But, although the elements were kinder as the semi-finals moved towards twilight, there was another hazard. Thomas Enqvist, the top seed, had Stefan Koubek at 3-4, 0-30 on the Centre Court, when Thin Lizzie came blaring from two speakers in a garden backing on to the West Hampshire Club.
Enqvist, a finalist at the Australian Open in January, could not believe his ears, but he tried to block out the noise and created three break points. He hit a backhand over the baseline on the first opportunity, netted a backhand on the second, and Koubek saved the third with a forehand drive.
A group of spectators joined stewards in locating the noisy neighbour, and Younes El Aynaoui, who was warming up for the second semi-final against Adrian Voinbea on Court No 2, walked off the court to investigate.
Eventually, the would-be member of the tennis abatement society was persuaded to turn off the music, but not before Enqvist had dropped serve for 3- 5. Koubek held to win the set, 6-3, after 32 minutes.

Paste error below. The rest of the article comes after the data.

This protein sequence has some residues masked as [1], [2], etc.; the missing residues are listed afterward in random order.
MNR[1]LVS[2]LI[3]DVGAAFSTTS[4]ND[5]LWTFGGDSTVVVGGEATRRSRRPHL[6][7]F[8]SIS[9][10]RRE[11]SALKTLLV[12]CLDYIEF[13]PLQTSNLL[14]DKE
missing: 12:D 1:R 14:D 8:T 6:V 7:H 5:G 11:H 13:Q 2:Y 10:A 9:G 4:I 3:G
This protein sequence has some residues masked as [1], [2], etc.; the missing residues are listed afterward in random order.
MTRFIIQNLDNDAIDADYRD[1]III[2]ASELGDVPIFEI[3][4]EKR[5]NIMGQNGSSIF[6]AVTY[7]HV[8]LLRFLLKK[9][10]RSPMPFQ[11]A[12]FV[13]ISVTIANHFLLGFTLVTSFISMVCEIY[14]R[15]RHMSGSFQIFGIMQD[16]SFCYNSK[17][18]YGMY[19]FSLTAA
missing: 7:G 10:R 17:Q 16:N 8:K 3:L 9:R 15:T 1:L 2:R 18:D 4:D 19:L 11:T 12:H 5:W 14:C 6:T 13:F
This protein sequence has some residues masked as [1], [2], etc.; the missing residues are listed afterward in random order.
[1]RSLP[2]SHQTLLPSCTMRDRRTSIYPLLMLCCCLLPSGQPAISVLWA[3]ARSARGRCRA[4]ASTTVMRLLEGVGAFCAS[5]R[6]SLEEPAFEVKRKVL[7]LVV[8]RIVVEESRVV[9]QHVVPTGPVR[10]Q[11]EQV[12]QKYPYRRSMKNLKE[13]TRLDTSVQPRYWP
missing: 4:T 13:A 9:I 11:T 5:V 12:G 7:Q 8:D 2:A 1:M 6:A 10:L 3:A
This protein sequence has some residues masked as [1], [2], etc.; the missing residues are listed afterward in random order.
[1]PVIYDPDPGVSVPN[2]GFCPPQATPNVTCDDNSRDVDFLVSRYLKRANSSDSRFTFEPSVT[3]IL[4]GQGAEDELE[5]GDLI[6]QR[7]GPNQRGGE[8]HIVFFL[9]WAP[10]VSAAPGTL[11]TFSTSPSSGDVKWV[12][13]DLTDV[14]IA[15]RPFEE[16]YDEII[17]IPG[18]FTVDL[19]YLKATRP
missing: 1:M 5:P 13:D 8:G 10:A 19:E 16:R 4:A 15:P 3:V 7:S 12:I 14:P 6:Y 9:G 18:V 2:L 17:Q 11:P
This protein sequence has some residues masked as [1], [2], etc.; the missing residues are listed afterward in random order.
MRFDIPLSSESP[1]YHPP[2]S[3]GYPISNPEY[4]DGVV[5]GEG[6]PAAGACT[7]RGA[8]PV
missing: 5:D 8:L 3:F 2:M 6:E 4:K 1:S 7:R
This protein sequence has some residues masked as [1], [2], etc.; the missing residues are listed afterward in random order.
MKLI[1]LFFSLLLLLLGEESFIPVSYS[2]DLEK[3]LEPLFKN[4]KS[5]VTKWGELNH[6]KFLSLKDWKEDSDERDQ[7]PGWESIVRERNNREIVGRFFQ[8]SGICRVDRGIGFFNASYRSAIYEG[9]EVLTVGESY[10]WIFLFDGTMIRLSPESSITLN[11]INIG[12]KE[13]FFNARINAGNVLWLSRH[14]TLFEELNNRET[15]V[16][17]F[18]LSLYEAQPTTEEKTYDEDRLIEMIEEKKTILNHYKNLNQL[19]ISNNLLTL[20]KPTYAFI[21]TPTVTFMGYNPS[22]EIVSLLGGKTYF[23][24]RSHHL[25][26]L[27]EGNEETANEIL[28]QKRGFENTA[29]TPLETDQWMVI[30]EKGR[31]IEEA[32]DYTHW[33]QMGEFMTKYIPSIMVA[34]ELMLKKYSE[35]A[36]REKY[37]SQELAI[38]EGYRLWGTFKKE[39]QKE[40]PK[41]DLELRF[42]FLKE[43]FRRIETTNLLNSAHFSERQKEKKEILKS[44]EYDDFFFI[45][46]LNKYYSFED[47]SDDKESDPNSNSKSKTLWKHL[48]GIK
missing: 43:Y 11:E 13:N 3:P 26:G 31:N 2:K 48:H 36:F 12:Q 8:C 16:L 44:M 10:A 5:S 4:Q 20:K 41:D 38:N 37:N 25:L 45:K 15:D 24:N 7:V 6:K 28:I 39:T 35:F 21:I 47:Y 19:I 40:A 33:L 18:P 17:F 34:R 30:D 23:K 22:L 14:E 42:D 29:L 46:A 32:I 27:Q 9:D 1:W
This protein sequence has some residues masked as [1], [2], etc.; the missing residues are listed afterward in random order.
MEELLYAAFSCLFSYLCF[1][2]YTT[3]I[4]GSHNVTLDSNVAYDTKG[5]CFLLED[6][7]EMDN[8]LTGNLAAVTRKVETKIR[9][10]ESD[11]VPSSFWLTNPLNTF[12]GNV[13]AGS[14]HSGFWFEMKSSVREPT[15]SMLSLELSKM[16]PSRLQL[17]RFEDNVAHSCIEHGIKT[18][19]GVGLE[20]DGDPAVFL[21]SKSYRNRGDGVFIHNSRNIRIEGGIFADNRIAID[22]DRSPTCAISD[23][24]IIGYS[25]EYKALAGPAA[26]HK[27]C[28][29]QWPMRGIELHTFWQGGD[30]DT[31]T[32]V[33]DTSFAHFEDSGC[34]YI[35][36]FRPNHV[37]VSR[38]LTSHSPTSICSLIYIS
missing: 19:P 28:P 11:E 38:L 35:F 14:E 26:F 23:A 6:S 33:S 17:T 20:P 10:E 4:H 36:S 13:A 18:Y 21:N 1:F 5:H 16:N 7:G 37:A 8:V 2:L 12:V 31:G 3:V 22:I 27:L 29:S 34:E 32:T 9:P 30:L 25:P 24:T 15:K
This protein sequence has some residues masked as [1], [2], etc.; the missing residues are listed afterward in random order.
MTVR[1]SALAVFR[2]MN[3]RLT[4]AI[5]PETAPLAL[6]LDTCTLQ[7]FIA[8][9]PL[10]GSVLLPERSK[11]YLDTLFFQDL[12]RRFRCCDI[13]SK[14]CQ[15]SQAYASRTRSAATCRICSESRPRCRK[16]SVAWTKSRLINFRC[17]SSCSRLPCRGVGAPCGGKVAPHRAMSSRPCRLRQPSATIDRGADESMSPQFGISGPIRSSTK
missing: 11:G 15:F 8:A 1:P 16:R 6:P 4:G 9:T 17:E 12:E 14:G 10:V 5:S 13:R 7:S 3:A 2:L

The 22-year-old from Austria is a blond left-hander, though not as muscular or explosive as his compatriot Thomas Muster, the former French Open champion. Earlier this year, however, Koubek confirmed his potential by defeating Muster to reach the quarter-finals of the ATP Tour event at St Poelten.
Enqvist regained his composure in the second set, but found Koubek a gritty opponent, particularly when it came to saving break points. Enqvist was unable to convert one in the second game, five at 2-1, and another at 3-2. Koubek saved two set points when serving at 2-5, but Enqvist took his third set point with a smash.
Play had reached 5-5 on serve in the final set when the light was too bad to continue. On Court Two, Voinea was leading El Aynaoui, 6-3, 4-2, as the darkness closed in. Play is due to resume at 10.30am today, with the final this afternoon.Reuse content